WASHINGTON — Defense Department officials want new early-retirement rules — some incentives and some mandatory exits — for all four services as a long-term tool to help force efficiency.

The request to Congress comes just days after Marine and Army officials announced they missed recruiting goals for February. But Charles Abell, deputy undersecretary of defense for personnel and readiness, said the two issues are not connected.

“These are for force-shaping,” Abell told a House Armed Services subcommittee on Wednesday. “It is not about getting rid of folks. It’s about keeping the right folks and right skill and experience mix.”

The proposals all are aimed at 20-plus year military personnel, especially those in outdated or overpopulated specialties. They include:

A buyout bonus or annuity for enlisted members.High-year tenure caps for officers, to apply to either certain specialties or across the board.An early-retirement board — described by Abell as a “last resort” measure — that would review senior officers’ skills and have the authority to hand out involuntary retirements.Abell said all four proposals likely aren’t needed to achieve the force-shaping goals: If the new high-tenure caps are approved by Congress, the early retirement board would likely be redundant.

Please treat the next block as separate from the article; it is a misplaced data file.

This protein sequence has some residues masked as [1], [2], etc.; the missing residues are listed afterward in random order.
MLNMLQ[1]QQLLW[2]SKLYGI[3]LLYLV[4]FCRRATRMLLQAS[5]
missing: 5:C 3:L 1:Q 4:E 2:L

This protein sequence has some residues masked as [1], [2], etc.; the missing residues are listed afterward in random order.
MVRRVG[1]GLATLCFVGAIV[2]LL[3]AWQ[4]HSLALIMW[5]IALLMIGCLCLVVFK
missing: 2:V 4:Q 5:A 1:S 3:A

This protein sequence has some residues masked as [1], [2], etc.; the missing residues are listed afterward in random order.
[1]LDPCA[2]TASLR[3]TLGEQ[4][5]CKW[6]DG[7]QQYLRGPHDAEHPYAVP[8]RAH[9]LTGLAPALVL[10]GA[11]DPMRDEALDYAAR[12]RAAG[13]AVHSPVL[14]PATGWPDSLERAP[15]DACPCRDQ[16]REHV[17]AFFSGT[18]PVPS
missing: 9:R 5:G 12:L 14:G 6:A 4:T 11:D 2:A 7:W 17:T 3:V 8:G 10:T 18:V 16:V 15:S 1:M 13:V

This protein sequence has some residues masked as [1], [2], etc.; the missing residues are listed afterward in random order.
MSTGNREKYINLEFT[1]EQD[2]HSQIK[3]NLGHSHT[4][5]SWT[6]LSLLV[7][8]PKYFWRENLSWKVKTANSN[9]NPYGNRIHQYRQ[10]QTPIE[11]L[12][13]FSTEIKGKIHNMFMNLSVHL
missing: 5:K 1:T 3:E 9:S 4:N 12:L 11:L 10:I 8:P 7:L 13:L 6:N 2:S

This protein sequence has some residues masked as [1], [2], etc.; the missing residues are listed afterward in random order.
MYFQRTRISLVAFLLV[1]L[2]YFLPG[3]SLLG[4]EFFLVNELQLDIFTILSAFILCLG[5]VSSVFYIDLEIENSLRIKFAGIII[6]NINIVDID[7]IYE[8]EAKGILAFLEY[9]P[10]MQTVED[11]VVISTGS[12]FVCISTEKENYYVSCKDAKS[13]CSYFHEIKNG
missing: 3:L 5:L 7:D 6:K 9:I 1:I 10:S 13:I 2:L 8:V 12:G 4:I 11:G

And he acknowledged that many of the proposals will be unpopular among career military who would be forced out of their posts.

“This is about the appropriate management of human capital,” he said. “And we’ve found that when you have these authorities out there, people start making their own decisions ahead of time.

“This is just putting more tools in the toolbox,” he said.

Abell said all four services have requested the tools, though the Navy and Air Force are more likely to use the authority in the near future.

Air Force officials have pledged to drop their end strength by about 7,000 airmen by June 1, and are scheduled to trim another 2,300 in 2006. Meanwhile, Navy officials plan on reducing their sailor totals by more than 13,000 next year.

Meanwhile, the Marines plan on adding 3,000 more personnel in 2006, and the Army is scheduled to add about 30,000 soldiers over the next several years.

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